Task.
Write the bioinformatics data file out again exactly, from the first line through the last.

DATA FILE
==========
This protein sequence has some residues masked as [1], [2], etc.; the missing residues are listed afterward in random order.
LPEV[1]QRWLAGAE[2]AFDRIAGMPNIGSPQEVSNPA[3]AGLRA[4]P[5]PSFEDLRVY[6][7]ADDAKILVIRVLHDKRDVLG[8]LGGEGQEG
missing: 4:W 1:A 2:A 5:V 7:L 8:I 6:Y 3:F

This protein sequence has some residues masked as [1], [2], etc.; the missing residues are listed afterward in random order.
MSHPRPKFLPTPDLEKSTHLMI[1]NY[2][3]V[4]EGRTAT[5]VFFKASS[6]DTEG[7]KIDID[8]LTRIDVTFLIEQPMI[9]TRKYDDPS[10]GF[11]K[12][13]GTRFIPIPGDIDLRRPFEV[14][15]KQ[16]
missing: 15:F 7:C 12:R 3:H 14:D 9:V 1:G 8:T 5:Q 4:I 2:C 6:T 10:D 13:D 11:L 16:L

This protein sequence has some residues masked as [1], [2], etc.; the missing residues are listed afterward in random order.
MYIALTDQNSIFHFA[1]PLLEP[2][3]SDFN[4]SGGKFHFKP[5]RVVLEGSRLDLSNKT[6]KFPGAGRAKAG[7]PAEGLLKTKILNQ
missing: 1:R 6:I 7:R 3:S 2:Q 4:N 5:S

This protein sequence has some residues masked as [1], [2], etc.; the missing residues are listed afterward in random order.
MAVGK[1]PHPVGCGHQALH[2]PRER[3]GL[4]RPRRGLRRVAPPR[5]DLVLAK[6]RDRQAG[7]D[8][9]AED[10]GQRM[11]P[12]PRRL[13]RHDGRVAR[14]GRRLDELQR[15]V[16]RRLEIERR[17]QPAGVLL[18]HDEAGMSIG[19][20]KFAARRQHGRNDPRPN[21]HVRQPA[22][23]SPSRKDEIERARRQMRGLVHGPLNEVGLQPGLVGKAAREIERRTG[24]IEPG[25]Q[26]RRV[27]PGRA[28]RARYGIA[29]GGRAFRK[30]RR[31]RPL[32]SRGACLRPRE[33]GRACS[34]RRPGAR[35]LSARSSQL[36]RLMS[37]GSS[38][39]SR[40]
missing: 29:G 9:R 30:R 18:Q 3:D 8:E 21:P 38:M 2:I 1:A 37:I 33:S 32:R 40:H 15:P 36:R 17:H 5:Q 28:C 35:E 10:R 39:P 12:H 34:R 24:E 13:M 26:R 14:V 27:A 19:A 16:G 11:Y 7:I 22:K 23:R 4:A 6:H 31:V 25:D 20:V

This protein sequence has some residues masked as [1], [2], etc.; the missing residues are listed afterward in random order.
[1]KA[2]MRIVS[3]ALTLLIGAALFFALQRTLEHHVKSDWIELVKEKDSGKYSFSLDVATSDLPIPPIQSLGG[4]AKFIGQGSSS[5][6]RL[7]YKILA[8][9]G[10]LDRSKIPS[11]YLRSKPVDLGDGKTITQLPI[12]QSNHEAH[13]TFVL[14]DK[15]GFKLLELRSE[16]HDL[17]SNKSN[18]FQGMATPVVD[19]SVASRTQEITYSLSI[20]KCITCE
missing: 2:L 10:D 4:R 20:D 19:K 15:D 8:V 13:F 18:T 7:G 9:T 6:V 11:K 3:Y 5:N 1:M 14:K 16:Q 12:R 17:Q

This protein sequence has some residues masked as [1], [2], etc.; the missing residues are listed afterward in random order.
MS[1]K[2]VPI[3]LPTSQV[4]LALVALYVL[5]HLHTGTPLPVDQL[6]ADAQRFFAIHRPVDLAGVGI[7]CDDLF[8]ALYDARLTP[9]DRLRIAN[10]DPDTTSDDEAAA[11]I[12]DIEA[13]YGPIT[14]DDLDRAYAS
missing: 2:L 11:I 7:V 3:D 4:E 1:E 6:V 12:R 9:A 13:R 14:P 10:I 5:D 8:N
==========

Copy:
This protein sequence has some residues masked as [1], [2], etc.; the missing residues are listed afterward in random order.
LPEV[1]QRWLAGAE[2]AFDRIAGMPNIGSPQEVSNPA[3]AGLRA[4]P[5]PSFEDLRVY[6][7]ADDAKILVIRVLHDKRDVLG[8]LGGEGQEG
missing: 4:W 1:A 2:A 5:V 7:L 8:I 6:Y 3:F

This protein sequence has some residues masked as [1], [2], etc.; the missing residues are listed afterward in random order.
MSHPRPKFLPTPDLEKSTHLMI[1]NY[2][3]V[4]EGRTAT[5]VFFKASS[6]DTEG[7]KIDID[8]LTRIDVTFLIEQPMI[9]TRKYDDPS[10]GF[11]K[12][13]GTRFIPIPGDIDLRRPFEV[14][15]KQ[16]
missing: 15:F 7:C 12:R 3:H 14:D 9:V 1:G 8:T 5:Q 4:I 2:C 6:T 10:D 13:D 11:L 16:L

This protein sequence has some residues masked as [1], [2], etc.; the missing residues are listed afterward in random order.
MYIALTDQNSIFHFA[1]PLLEP[2][3]SDFN[4]SGGKFHFKP[5]RVVLEGSRLDLSNKT[6]KFPGAGRAKAG[7]PAEGLLKTKILNQ
missing: 1:R 6:I 7:R 3:S 2:Q 4:N 5:S

This protein sequence has some residues masked as [1], [2], etc.; the missing residues are listed afterward in random order.
MAVGK[1]PHPVGCGHQALH[2]PRER[3]GL[4]RPRRGLRRVAPPR[5]DLVLAK[6]RDRQAG[7]D[8][9]AED[10]GQRM[11]P[12]PRRL[13]RHDGRVAR[14]GRRLDELQR[15]V[16]RRLEIERR[17]QPAGVLL[18]HDEAGMSIG[19][20]KFAARRQHGRNDPRPN[21]HVRQPA[22][23]SPSRKDEIERARRQMRGLVHGPLNEVGLQPGLVGKAAREIERRTG[24]IEPG[25]Q[26]RRV[27]PGRA[28]RARYGIA[29]GGRAFRK[30]RR[31]RPL[32]SRGACLRPRE[33]GRACS[34]RRPGAR[35]LSARSSQL[36]RLMS[37]GSS[38][39]SR[40]
missing: 29:G 9:R 30:R 18:Q 3:D 8:E 21:P 38:M 2:I 1:A 37:I 33:S 32:R 40:H 15:P 36:R 17:H 5:Q 28:C 35:E 10:R 39:P 12:H 34:R 24:E 13:M 26:R 14:V 27:A 19:A 16:G 11:Y 7:I 22:K 23:R 4:A 6:H 31:V 25:D 20:V

This protein sequence has some residues masked as [1], [2], etc.; the missing residues are listed afterward in random order.
[1]KA[2]MRIVS[3]ALTLLIGAALFFALQRTLEHHVKSDWIELVKEKDSGKYSFSLDVATSDLPIPPIQSLGG[4]AKFIGQGSSS[5][6]RL[7]YKILA[8][9]G[10]LDRSKIPS[11]YLRSKPVDLGDGKTITQLPI[12]QSNHEAH[13]TFVL[14]DK[15]GFKLLELRSE[16]HDL[17]SNKSN[18]FQGMATPVVD[19]SVASRTQEITYSLSI[20]KCITCE
missing: 2:L 10:D 4:R 20:D 19:K 15:D 8:V 13:F 18:T 7:G 9:T 6:V 11:K 3:Y 5:N 1:M 14:K 16:Q 12:R 17:Q

This protein sequence has some residues masked as [1], [2], etc.; the missing residues are listed afterward in random order.
MS[1]K[2]VPI[3]LPTSQV[4]LALVALYVL[5]HLHTGTPLPVDQL[6]ADAQRFFAIHRPVDLAGVGI[7]CDDLF[8]ALYDARLTP[9]DRLRIAN[10]DPDTTSDDEAAA[11]I[12]DIEA[13]YGPIT[14]DDLDRAYAS
missing: 2:L 11:I 7:V 3:D 4:E 1:E 6:V 12:R 9:A 13:R 14:P 10:I 5:D 8:N